I heard awful things in my dream. Constantine Maroulis, who plays the title roles, had a cordless microphone aimed so deep into his mouth it was practically in his amygdala. I could thus listen in on his salivary glands at work while he shrieked his impossible high notes and shook his head as if expelling a dybbuk. I also think I heard a cat. If so, the cat was inexplicably Scottish, or part Scottish and part Viennese. Maroulis, give him credit, has mastered a dialect so difficult no one else on earth speaks it.
And then a rhyme happened, but that was an accident, much as might occur between any two consenting words in a sentence.
Having read the original Stevenson, I was unfamiliar with the story that meanwhile sprayed across the footlights. It involved many characters who were not only inexplicably absent from the novella but who have also been absent from the world since it began. Lots of them were jolly whores with luxury bedding; it was one of those, played by R&B recording artist Deborah Cox, who perpetrated another rhyme:
Those triple-deckers are my favorite ones
I’m also very partial to buns.
Naturally, she was singing about how much she likes ménages a trois with her customers, and especially their buttocks; this was meant to be witty, a fact signaled by the rhyme’s actually landing on the right stress in the music for the first time all evening. Despite this felicity of wording, the idea was perhaps off-putting sociologically.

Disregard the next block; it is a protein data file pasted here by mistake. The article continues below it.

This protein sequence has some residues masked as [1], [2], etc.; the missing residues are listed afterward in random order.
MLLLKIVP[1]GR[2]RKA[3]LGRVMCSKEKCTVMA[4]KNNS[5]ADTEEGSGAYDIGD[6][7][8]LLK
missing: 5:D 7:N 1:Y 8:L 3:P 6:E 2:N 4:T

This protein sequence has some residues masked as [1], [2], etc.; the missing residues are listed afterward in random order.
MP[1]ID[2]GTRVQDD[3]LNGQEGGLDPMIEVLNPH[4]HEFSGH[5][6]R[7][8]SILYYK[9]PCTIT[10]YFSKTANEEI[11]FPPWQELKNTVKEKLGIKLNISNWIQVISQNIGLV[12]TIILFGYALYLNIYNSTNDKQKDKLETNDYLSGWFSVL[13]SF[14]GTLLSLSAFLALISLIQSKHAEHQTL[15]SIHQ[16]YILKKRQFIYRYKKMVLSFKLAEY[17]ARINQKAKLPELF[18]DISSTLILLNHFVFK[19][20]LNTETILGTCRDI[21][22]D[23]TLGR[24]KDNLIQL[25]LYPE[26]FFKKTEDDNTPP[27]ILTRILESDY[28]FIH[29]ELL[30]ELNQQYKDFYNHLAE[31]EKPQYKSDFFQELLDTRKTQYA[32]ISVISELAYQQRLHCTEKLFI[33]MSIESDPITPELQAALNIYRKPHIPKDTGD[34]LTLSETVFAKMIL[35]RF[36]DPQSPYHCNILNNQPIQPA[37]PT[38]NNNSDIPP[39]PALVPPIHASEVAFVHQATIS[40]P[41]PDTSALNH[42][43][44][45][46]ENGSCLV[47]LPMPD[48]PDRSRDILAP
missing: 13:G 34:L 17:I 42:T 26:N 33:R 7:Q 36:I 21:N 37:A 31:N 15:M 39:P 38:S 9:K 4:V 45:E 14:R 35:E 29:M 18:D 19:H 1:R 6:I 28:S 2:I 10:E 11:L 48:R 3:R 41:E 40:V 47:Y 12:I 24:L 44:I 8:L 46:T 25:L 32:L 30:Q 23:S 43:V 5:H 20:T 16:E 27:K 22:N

It was now time for something to happen and so Jekyll mainlined some Tang, unbound his marvelous hair, and turned into Meat Loaf. Was it a good thing, for Stevenson at least, that Hyde then proceeded to kill everyone who was not in the original story?
I was bedeviled by other thorny questions as well. Like: Why does no one recognize Hyde as Jekyll, when the only difference between them involves a scrunchie and glasses? Is Frank Wildhorn overcompensating for his name? What is that cat sound? Seeking relief from such imponderables, I went back to hunting for rhymes, but was forced to stop after this one seemed to catch me doing it:
This is the moment
This is the time
When the momentum
And the moment are in rhyme.
At that point my brain exploded. Which, when my copyright runs out, could be the subject of another Wildhorn musical.